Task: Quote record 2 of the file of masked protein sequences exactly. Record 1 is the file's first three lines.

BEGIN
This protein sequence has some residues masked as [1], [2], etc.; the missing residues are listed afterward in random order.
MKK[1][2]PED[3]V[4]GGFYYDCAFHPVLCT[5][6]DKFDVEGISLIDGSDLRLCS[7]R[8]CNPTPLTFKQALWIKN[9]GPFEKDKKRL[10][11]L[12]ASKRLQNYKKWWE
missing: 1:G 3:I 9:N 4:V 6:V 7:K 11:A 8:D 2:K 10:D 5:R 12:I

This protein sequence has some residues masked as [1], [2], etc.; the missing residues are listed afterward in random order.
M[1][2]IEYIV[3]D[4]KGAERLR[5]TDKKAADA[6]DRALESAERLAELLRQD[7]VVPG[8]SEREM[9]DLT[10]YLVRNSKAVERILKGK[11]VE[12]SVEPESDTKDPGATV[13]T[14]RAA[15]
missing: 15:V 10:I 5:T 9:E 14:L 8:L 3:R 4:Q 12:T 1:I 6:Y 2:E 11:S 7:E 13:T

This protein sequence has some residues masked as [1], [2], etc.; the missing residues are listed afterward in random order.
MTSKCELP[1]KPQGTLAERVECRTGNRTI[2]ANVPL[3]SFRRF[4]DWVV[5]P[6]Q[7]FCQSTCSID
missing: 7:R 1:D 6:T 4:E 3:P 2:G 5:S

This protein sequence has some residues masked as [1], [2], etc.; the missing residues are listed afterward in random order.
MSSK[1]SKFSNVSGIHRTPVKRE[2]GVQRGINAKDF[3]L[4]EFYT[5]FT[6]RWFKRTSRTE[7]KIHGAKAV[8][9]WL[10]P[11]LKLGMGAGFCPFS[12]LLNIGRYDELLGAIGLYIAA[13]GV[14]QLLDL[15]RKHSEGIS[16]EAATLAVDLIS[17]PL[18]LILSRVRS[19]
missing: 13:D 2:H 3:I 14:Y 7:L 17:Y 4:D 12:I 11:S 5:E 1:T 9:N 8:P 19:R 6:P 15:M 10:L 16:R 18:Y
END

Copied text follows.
This protein sequence has some residues masked as [1], [2], etc.; the missing residues are listed afterward in random order.
M[1][2]IEYIV[3]D[4]KGAERLR[5]TDKKAADA[6]DRALESAERLAELLRQD[7]VVPG[8]SEREM[9]DLT[10]YLVRNSKAVERILKGK[11]VE[12]SVEPESDTKDPGATV[13]T[14]RAA[15]
missing: 15:V 10:I 5:T 9:E 14:L 8:L 3:R 4:Q 12:T 1:I 6:Y 2:E 11:S 7:E 13:T